A recent survey by Singapore employment portal JobsCentral has revealed that 2 in 3 employers are gearing to hire new talent in Q4 2012.
Analysis by Singapore work visa specialist Rikvin, however, indicates that local employers are challenged by an increasingly tight local labor pool. Thus, there is an evident need to balance the recruitment needs of local employers with the shortage of available talent.
Out of the total survey respondents, 67.2% were Human Resource (HR) hiring professionals from both the private and public sectors, who indicated that the filling of new positions (excluding replacements from staff turnover) will increase in the last three months of this year.
Employers with recruitment plans for the last quarter of the year include 62.4% small-medium enterprises (SMEs), 27.4% multinational corporations and 10.2% public sector enterprises.
Meanwhile, 79.5% respondents expressed that lack of qualified candidates is a huge HR challenge. A total of 78.5% were burdened by the difficulty of attracting the best talents, whereas 55.8% cited high manpower costs as a major issue.
Among other findings indicative of the prevailing economic uncertainty, 4 in 5 employers indicated that pay increments have been issued this year. Majority (58.1%) gave out raises of below 5%, 17.2% gave out 6-10% of increment, and 5.8% says they gave increment of more than 10%. SMEs and the MNCs were among those who gave higher increment percentages.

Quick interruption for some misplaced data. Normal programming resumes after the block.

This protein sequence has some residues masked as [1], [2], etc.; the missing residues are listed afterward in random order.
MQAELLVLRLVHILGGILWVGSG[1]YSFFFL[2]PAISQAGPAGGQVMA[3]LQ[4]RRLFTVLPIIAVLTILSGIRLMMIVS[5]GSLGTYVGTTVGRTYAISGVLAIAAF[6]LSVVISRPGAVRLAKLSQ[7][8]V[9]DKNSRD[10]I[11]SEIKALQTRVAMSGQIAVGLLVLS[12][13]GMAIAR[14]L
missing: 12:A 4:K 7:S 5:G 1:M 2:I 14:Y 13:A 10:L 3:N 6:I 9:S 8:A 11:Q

Tight Local Labor Pool
Despite the volatility of the global economy, however, JobsCentral affirmed that Singapore employers still face a tight local labor pool. In general, most employers are finding it difficult to replace talent or recruit new staff for expansion. The problem is further compounded by a shift towards less reliance on foreigners.
Commenting on the scenario, Rikvin’s Head of Operations, Mr. Satish Bakhda, underscored the need to tap high-skilled foreign manpower to fill the void.
“Human capital is a key driver of economic growth. We need to be a more inclusive society and grant more Singapore employment passes to provide an alternative source of labor for SMEs or local companies with manpower shortages,” he said.
“To remain an international business hub and Asia’s financial epicenter, Singapore must sustain its productivity. To maintain high productivity levels, the city-state must balance the foreign workers intake and expand the existing labor pool,” he concluded.